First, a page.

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Homework Help: How far does it take for an object to reach maximum velocity

  1. Jun 23, 2015 #1
    1. The problem statement, all variables and given/known data
    At what distance (OR at what time) does it take for an object falling at 32 ft per sec per sec. to reach terminal velocity in its descent??

    2. Relevant equations
    The only equation I can think of to use here would be distance = (rate of descent) times time.

    3. The attempt at a solution
    ?? I need the time for this equation: distance = rate of descent times time
  2. jcsd
  3. Jun 23, 2015 #2


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    You need an air drag formula. Set it equal to the weight. At what point does air drag equal weight?
  4. Jun 23, 2015 #3
    What if I don't know the weight?
  5. Jun 23, 2015 #4
    How does setting the equation equal to the object's weight tell me at what point air drag is equal to the weight??
  6. Jun 23, 2015 #5


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    I'm unsure how to respond to this. It depends whether the question means literally achieving terminal velocity or getting within some margin.
    If it means the second, you need to know what margin, and it won't be something you can solve analytically. And you will need to make some assumption about how the drag force relates to speed.
    If it means the first, well, what would you guess?
  7. Jun 23, 2015 #6


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    Tonia - Is that the whole question you were set word for word? If so then it's possibly a trick question...

    Firstly.. An object reaches terminal velocity (eg it no longer accelerates) when the objects weight is exactly balanced by air drag. When that happens there is no net force acting on the object so it stops accelerating and continues falling at a constant velocity. To work out what the terminal velocity is you need to know the objects weight, and drag coefficient (which aren't stated in the question it seems).

    But never mind there is a worse problem that will actually make it easier to answer the question! The problem is that air drag is also proportional to velocity. So as the object accelerates drag increases and that reduces the rate of acceleration.

    To understand this consider this problem... Imagine you are standing 16 meters away from a wall. Each time your teacher rings a bell you are to walk forwards reducing the distance between you and the wall by a half. How many rings of the bell until you reach the wall?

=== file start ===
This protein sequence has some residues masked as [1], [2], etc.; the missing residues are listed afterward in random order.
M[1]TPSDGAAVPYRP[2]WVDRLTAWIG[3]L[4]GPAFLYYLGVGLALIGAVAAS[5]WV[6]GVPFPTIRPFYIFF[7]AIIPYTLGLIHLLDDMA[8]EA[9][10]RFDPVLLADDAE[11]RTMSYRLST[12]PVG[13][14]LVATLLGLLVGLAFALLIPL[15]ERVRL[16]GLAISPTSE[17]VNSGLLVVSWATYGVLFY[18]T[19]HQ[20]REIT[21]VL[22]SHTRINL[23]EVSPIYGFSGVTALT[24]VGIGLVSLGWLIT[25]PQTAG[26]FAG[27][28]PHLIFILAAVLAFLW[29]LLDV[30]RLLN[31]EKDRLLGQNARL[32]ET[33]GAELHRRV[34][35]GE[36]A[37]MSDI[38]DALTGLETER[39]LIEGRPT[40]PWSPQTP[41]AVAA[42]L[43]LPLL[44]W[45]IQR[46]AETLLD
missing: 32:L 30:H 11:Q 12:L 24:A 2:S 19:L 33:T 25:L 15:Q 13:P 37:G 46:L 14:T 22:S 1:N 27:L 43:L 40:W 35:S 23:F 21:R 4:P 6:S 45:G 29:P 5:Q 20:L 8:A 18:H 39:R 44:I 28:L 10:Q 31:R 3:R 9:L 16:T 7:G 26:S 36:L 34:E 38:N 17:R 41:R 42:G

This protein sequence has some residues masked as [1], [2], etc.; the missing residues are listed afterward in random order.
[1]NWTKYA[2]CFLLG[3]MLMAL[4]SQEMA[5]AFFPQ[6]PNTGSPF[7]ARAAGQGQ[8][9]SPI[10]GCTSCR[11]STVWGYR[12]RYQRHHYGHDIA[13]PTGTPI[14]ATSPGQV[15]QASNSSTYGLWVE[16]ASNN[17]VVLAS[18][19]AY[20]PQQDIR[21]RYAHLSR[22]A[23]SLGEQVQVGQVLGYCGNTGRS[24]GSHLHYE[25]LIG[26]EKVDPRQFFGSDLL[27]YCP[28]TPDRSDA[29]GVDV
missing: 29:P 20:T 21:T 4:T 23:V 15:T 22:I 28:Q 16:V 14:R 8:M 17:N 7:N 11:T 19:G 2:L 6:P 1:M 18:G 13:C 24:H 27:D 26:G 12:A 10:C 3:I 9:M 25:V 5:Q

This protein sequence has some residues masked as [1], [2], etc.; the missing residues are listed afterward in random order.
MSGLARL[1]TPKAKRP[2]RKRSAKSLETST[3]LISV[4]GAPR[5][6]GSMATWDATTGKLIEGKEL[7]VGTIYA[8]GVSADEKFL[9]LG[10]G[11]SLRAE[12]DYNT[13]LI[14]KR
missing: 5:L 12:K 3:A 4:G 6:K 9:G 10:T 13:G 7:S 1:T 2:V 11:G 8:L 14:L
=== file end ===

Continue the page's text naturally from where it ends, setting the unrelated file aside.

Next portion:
Ring , Distance
    0 , 16
    1 , 8
    2 , 4
    3 , 2
    4 , 1
    5 , 0.5
    6 , 0.25
    7 , 0.125
    8 , 0.0625

    In theory you get closer and closer but you never actually reach the wall.

    The terminal velocity question is a similar problem. Unless there is more information in the question a valid answer is that the object never quite reaches terminal velocity (before it hits the ground), although it might come exceptionally close to terminal velocity somewhere along the way.

    This is also what harpspex is hinting at. To calculate the distance you not only need to know the weight and drag coefficient but you also need to know "how close is close enough"? Within 5%? Within 1%?
  8. Jun 23, 2015 #7
    A relative asked the question, he didn't give the weight or the air drag. Apparently, the question can't be answered unless I have those two pieces of information.
  9. Jun 23, 2015 #8


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    In addition to the drag coefficient CD of the object, which is based on it shape, and the object's mass m, you also need to know the cross-sectional area A of the falling object, and the density of air, ρ. Air's density decreases as you gain altitude. Wikipedia gives you the air drag formula. Just set it equal to weight
    [tex]F_D = \frac{1}{2}\rho v^2 C_D A = mg[/tex]
    [tex]v = \sqrt{\frac{{2mg}}{{\rho C_D A}}}[/tex][/I]
    A coffee filter will hit terminal velocity in a fraction of a second, after falling only a few centimeters. A person will take a few seconds after falling hundreds of feet.
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